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Re: Juvenile characteristics (was) MORE FEATHERS & NEKKID MAMMALS



Betty Cunningham wrote:

>  Forgive me for diverging for a moment here, but isn't it frequently
>found that embryos -during their developement- go through phases which
>display traits which are primitive for that species, such as gills and
>tails in human embryos-which are later re-absorbed into the system?
>  Does this type of throw-back-ness have a technical name?

        I'm not a geneticist, so somebody here correct me if I'm
wrong, but I believe "atavism" is the word you want. "Atavistic"
(primitive) characteristics do show up during embryonic development
(as George pointed out, ontogeny is recapitulating phylogeny) because
they are indeed coded into the genetic material. Generally the
characteristics we now consider primitive (but which in earlier times
might have been called "useful", like heavy jaws for cracking
bones...) show up only briefly, if at all, and are then reabsorbed --
like the gills and tails you mention. Occasionally the genes that are
supposed to suppress these developments malfunction, and we get Jojo,
or babies with tails, or hens with teeth. And, of course, recently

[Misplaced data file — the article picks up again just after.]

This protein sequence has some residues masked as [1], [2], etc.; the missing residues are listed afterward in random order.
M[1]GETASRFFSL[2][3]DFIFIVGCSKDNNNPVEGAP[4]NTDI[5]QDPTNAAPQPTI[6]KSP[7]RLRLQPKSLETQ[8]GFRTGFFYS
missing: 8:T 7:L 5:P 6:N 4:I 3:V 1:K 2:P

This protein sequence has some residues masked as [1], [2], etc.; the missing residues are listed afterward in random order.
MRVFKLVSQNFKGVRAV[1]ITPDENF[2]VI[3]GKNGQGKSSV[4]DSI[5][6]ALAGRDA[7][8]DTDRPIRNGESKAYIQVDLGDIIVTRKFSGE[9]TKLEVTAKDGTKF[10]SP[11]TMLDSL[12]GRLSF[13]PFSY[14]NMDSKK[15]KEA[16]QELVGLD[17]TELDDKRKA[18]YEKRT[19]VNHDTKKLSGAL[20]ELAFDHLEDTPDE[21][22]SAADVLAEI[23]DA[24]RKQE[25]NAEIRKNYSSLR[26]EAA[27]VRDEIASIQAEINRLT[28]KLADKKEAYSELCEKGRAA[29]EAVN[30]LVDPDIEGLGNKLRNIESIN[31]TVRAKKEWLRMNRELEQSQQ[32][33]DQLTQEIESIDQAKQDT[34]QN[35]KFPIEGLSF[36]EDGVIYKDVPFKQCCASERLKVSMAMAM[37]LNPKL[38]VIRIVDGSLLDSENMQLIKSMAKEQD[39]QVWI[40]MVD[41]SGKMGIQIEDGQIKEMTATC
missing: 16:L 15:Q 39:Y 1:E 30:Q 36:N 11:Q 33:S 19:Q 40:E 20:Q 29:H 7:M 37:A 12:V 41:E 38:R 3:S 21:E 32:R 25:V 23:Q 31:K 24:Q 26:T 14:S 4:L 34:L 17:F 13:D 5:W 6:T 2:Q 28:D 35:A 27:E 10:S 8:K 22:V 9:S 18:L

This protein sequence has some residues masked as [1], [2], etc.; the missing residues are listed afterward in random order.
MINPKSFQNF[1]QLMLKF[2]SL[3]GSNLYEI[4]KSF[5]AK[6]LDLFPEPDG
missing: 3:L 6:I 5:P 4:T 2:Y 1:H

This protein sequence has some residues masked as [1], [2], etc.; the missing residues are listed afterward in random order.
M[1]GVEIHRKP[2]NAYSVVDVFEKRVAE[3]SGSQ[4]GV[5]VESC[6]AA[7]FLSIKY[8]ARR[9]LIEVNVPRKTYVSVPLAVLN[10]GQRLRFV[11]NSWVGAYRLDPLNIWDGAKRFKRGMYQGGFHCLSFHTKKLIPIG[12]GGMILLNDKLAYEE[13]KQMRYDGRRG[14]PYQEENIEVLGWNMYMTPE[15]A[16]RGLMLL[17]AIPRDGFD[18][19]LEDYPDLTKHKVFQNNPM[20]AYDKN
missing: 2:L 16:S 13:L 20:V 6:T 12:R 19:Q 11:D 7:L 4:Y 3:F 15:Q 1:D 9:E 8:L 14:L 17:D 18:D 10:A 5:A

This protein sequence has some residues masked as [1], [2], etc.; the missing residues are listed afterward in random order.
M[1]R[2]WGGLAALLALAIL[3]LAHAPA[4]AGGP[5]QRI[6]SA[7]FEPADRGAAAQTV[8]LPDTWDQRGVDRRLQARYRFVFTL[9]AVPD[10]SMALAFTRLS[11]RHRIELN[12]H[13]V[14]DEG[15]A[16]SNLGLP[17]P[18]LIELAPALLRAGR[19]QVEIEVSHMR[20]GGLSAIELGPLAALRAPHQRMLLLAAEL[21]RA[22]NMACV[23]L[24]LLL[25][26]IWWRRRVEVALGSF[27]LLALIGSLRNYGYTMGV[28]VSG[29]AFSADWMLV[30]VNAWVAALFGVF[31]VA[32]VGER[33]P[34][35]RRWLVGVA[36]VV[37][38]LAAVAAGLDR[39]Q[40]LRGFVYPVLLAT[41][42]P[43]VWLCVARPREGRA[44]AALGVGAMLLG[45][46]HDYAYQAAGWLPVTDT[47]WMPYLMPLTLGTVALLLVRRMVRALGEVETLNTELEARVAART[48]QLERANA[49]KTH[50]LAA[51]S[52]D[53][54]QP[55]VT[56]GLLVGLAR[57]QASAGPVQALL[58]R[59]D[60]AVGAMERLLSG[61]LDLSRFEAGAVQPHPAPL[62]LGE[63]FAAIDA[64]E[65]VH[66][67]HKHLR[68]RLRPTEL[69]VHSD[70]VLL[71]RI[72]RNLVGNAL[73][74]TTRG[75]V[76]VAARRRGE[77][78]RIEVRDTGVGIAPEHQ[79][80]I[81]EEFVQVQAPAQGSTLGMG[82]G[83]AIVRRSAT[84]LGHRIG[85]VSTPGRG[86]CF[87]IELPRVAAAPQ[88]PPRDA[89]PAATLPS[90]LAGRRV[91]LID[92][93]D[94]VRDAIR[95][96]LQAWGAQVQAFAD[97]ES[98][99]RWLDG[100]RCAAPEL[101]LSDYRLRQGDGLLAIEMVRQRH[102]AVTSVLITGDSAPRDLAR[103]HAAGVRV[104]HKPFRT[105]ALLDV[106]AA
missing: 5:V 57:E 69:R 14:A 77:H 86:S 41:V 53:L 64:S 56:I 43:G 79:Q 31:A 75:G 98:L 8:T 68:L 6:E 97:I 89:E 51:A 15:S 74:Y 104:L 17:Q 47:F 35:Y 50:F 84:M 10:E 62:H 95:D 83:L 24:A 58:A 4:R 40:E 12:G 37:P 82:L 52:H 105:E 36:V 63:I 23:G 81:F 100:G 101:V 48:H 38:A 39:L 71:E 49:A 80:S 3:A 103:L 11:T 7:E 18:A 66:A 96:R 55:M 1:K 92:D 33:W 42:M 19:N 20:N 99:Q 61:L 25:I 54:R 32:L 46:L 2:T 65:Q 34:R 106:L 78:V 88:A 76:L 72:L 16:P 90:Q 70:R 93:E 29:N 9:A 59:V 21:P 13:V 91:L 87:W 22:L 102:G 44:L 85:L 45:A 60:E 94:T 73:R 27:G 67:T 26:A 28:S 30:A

geneticists have begun tweaking those suppressor genes in experiments,
leading to birds with feathers where scutes are supposed to be, and so
on.

>  Is development (and loss) of such characteristics AFTER birth/hatching
>the same sort of thing?  Human babies are frequently born with hair over
>every surface of the body which is lost shortly after birth

Since, as you point out, this is frequent, I'd be rather hard pressed
to call this specifically "primitive" -- it's still with us, even if
it serves no function that we can presently determine. (Remember when
they finally determined that the human vermiform appendix actually DID
serve a function?)

>(unless you have a wierd genetic trait which means you grow up
>looking like Jojo the dog-faced boy).

That would simply be a failure of the suppressor gene.

>  Would it be sense to say in that the Hoatzin and Marsh hen chicks
>(which also have juvenile fingers), that fingers are thus primitive for
>these types and that they have the same sort of delayed absorbtions as
>Jojo does?  Or are these traits found to be some wierd genetically
>triggered thing which was re-evolved specifically for each type?

I thought I remembered reading somewhere that the hoatzin's juvenile
fingers were actually used for climbing around for a while before they
were reabsorbed -- of course, this would be before the wings prepared
themselves for flight. (I could be wrong about this -- somebody please
correct me if I am.) If this is indeed the case, then these atavistic fingers
actually would serve a useful function, and have justified their persistence.

Wayne Anderson